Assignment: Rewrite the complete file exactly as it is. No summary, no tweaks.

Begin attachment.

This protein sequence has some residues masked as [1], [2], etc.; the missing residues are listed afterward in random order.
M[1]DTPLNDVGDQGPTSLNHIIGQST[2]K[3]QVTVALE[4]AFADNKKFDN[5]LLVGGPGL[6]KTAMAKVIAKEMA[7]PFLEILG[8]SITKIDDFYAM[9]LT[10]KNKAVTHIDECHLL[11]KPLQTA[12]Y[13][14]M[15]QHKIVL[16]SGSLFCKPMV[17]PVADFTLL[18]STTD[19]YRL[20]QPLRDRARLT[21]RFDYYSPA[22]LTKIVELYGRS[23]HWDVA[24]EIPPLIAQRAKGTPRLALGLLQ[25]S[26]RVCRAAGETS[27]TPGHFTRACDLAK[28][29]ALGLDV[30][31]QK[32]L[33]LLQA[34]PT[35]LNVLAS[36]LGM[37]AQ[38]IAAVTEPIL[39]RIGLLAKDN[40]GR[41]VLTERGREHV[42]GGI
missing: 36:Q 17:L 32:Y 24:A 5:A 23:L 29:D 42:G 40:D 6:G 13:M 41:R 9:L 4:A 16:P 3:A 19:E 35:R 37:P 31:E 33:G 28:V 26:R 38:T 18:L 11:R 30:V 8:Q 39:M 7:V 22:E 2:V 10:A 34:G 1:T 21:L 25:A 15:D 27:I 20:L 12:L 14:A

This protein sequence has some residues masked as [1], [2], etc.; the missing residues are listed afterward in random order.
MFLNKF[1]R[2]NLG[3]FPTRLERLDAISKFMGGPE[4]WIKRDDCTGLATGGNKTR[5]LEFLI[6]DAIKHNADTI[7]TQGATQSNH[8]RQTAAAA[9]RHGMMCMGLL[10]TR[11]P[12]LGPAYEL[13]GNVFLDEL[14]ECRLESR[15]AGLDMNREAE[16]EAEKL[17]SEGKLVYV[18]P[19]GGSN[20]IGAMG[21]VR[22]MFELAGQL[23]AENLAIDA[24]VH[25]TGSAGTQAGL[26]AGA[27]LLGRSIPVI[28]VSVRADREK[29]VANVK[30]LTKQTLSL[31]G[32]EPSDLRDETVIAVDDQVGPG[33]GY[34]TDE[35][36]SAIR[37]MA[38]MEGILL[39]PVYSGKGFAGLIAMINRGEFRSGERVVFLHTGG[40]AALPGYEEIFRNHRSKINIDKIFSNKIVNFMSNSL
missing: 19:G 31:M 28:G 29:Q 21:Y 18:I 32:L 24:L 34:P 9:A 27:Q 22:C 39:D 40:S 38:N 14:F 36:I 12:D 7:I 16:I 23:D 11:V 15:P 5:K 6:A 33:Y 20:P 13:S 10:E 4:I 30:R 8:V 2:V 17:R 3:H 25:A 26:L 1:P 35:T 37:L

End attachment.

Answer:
This protein sequence has some residues masked as [1], [2], etc.; the missing residues are listed afterward in random order.
M[1]DTPLNDVGDQGPTSLNHIIGQST[2]K[3]QVTVALE[4]AFADNKKFDN[5]LLVGGPGL[6]KTAMAKVIAKEMA[7]PFLEILG[8]SITKIDDFYAM[9]LT[10]KNKAVTHIDECHLL[11]KPLQTA[12]Y[13][14]M[15]QHKIVL[16]SGSLFCKPMV[17]PVADFTLL[18]STTD[19]YRL[20]QPLRDRARLT[21]RFDYYSPA[22]LTKIVELYGRS[23]HWDVA[24]EIPPLIAQRAKGTPRLALGLLQ[25]S[26]RVCRAAGETS[27]TPGHFTRACDLAK[28][29]ALGLDV[30][31]QK[32]L[33]LLQA[34]PT[35]LNVLAS[36]LGM[37]AQ[38]IAAVTEPIL[39]RIGLLAKDN[40]GR[41]VLTERGREHV[42]GGI
missing: 36:Q 17:L 32:Y 24:A 5:A 23:L 29:D 42:G 40:D 6:G 13:M 41:R 9:L 4:A 16:P 3:A 19:E 35:R 37:P 31:E 33:G 28:V 26:R 38:T 18:L 11:R 30:V 8:Q 39:M 7:V 22:E 2:V 10:A 34:G 1:T 21:L 25:A 15:D 27:I 20:L 12:L 14:A

This protein sequence has some residues masked as [1], [2], etc.; the missing residues are listed afterward in random order.
MFLNKF[1]R[2]NLG[3]FPTRLERLDAISKFMGGPE[4]WIKRDDCTGLATGGNKTR[5]LEFLI[6]DAIKHNADTI[7]TQGATQSNH[8]RQTAAAA[9]RHGMMCMGLL[10]TR[11]P[12]LGPAYEL[13]GNVFLDEL[14]ECRLESR[15]AGLDMNREAE[16]EAEKL[17]SEGKLVYV[18]P[19]GGSN[20]IGAMG[21]VR[22]MFELAGQL[23]AENLAIDA[24]VH[25]TGSAGTQAGL[26]AGA[27]LLGRSIPVI[28]VSVRADREK[29]VANVK[30]LTKQTLSL[31]G[32]EPSDLRDETVIAVDDQVGPG[33]GY[34]TDE[35][36]SAIR[37]MA[38]MEGILL[39]PVYSGKGFAGLIAMINRGEFRSGERVVFLHTGG[40]AALPGYEEIFRNHRSKINIDKIFSNKIVNFMSNSL
missing: 19:G 31:M 28:G 29:Q 21:Y 18:I 32:L 24:L 34:P 9:A 27:Q 22:C 39:D 40:S 38:N 14:F 36:I 12:D 7:I 16:I 23:D 11:V 15:P 5:K 6:A 33:Y 20:P 13:S 10:E 4:I 30:R 8:V 2:V 17:R 3:H 25:A 26:L 1:P 35:T 37:L